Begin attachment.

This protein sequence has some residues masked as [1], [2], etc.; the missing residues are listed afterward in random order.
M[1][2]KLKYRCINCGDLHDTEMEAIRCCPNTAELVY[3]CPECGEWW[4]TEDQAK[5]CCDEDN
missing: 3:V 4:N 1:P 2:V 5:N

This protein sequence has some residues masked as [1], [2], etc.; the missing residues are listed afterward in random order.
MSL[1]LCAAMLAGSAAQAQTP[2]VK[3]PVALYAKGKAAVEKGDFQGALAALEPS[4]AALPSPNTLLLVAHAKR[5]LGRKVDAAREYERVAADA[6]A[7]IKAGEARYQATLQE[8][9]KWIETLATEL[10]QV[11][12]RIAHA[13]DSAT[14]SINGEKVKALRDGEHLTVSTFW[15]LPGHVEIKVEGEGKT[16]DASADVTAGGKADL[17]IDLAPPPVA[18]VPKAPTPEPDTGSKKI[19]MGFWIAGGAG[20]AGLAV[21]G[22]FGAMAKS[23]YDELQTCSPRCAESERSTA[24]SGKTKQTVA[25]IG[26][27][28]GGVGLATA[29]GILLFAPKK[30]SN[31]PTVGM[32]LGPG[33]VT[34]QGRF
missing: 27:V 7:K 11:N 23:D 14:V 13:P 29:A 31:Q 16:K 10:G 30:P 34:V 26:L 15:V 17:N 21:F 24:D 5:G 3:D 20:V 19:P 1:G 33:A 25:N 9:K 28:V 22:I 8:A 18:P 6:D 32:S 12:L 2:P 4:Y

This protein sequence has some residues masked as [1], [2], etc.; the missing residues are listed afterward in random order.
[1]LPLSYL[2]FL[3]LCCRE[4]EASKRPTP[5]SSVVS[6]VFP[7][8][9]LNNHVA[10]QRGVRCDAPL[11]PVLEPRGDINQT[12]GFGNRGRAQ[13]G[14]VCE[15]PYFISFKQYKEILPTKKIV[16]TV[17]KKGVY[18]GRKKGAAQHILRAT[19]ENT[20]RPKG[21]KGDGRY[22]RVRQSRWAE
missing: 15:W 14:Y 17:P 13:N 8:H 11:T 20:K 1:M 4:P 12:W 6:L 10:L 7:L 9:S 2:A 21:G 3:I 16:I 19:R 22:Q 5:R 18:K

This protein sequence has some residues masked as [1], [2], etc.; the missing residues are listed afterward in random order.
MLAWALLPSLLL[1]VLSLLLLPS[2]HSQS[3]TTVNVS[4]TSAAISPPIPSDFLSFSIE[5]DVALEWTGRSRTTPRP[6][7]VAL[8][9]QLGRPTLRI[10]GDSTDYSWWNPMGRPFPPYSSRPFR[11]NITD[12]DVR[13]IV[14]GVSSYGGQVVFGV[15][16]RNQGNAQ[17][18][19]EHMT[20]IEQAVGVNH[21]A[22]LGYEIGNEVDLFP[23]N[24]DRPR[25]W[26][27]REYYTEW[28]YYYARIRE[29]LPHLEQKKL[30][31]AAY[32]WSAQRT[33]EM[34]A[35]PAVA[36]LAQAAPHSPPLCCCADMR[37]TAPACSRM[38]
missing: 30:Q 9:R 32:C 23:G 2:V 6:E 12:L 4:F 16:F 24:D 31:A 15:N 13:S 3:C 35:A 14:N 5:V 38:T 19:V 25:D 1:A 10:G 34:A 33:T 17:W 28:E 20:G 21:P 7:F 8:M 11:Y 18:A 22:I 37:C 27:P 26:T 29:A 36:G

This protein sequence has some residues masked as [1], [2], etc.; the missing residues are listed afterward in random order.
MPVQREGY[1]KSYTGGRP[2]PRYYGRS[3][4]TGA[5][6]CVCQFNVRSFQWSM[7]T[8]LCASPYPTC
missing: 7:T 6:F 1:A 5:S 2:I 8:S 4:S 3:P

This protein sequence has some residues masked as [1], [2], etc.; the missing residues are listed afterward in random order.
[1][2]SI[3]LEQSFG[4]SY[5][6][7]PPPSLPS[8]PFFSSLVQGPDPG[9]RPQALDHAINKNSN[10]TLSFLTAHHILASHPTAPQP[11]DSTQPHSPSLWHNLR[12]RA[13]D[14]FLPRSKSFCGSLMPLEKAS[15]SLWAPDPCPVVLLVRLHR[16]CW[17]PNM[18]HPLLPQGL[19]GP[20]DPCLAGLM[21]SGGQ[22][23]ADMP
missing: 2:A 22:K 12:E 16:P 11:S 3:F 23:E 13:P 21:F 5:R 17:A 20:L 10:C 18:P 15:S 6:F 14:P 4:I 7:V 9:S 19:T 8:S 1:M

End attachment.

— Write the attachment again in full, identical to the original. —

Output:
This protein sequence has some residues masked as [1], [2], etc.; the missing residues are listed afterward in random order.
M[1][2]KLKYRCINCGDLHDTEMEAIRCCPNTAELVY[3]CPECGEWW[4]TEDQAK[5]CCDEDN
missing: 3:V 4:N 1:P 2:V 5:N

This protein sequence has some residues masked as [1], [2], etc.; the missing residues are listed afterward in random order.
MSL[1]LCAAMLAGSAAQAQTP[2]VK[3]PVALYAKGKAAVEKGDFQGALAALEPS[4]AALPSPNTLLLVAHAKR[5]LGRKVDAAREYERVAADA[6]A[7]IKAGEARYQATLQE[8][9]KWIETLATEL[10]QV[11][12]RIAHA[13]DSAT[14]SINGEKVKALRDGEHLTVSTFW[15]LPGHVEIKVEGEGKT[16]DASADVTAGGKADL[17]IDLAPPPVA[18]VPKAPTPEPDTGSKKI[19]MGFWIAGGAG[20]AGLAV[21]G[22]FGAMAKS[23]YDELQTCSPRCAESERSTA[24]SGKTKQTVA[25]IG[26][27][28]GGVGLATA[29]GILLFAPKK[30]SN[31]PTVGM[32]LGPG[33]VT[34]QGRF
missing: 27:V 7:K 11:N 23:D 14:V 13:P 29:A 31:Q 16:K 10:G 30:P 34:V 26:L 15:V 17:N 21:F 24:D 5:G 3:D 20:V 19:P 1:G 33:A 25:N 9:K 28:V 22:I 8:A 18:P 6:D 32:S 12:L 2:P 4:Y

This protein sequence has some residues masked as [1], [2], etc.; the missing residues are listed afterward in random order.
[1]LPLSYL[2]FL[3]LCCRE[4]EASKRPTP[5]SSVVS[6]VFP[7][8][9]LNNHVA[10]QRGVRCDAPL[11]PVLEPRGDINQT[12]GFGNRGRAQ[13]G[14]VCE[15]PYFISFKQYKEILPTKKIV[16]TV[17]KKGVY[18]GRKKGAAQHILRAT[19]ENT[20]RPKG[21]KGDGRY[22]RVRQSRWAE
missing: 15:W 14:Y 17:P 13:N 8:H 11:T 20:K 1:M 4:P 12:W 6:L 10:L 7:L 9:S 2:A 21:G 3:I 16:I 19:R 22:Q 5:R 18:K

This protein sequence has some residues masked as [1], [2], etc.; the missing residues are listed afterward in random order.
MLAWALLPSLLL[1]VLSLLLLPS[2]HSQS[3]TTVNVS[4]TSAAISPPIPSDFLSFSIE[5]DVALEWTGRSRTTPRP[6][7]VAL[8][9]QLGRPTLRI[10]GDSTDYSWWNPMGRPFPPYSSRPFR[11]NITD[12]DVR[13]IV[14]GVSSYGGQVVFGV[15][16]RNQGNAQ[17][18][19]EHMT[20]IEQAVGVNH[21]A[22]LGYEIGNEVDLFP[23]N[24]DRPR[25]W[26][27]REYYTEW[28]YYYARIRE[29]LPHLEQKKL[30][31]AAY[32]WSAQRT[33]EM[34]A[35]PAVA[36]LAQAAPHSPPLCCCADMR[37]TAPACSRM[38]
missing: 30:Q 9:R 32:C 23:G 2:V 6:E 12:L 4:F 16:F 24:D 31:A 15:N 13:S 3:C 35:A 14:N 5:V 38:T 19:V 25:D 1:A 10:G 34:A 33:T 17:W 28:E 20:G 21:P 7:F 8:M 11:Y 18:A 22:I 37:C 27:P 26:T 29:A 36:G

This protein sequence has some residues masked as [1], [2], etc.; the missing residues are listed afterward in random order.
MPVQREGY[1]KSYTGGRP[2]PRYYGRS[3][4]TGA[5][6]CVCQFNVRSFQWSM[7]T[8]LCASPYPTC
missing: 7:T 6:F 1:A 5:S 2:I 8:S 4:S 3:P

This protein sequence has some residues masked as [1], [2], etc.; the missing residues are listed afterward in random order.
[1][2]SI[3]LEQSFG[4]SY[5][6][7]PPPSLPS[8]PFFSSLVQGPDPG[9]RPQALDHAINKNSN[10]TLSFLTAHHILASHPTAPQP[11]DSTQPHSPSLWHNLR[12]RA[13]D[14]FLPRSKSFCGSLMPLEKAS[15]SLWAPDPCPVVLLVRLHR[16]CW[17]PNM[18]HPLLPQGL[19]GP[20]DPCLAGLM[21]SGGQ[22][23]ADMP
missing: 2:A 22:K 12:E 16:P 11:S 3:F 23:E 13:P 21:F 5:R 17:A 20:L 10:C 18:P 15:S 6:F 14:P 4:I 7:V 9:S 19:T 8:S 1:M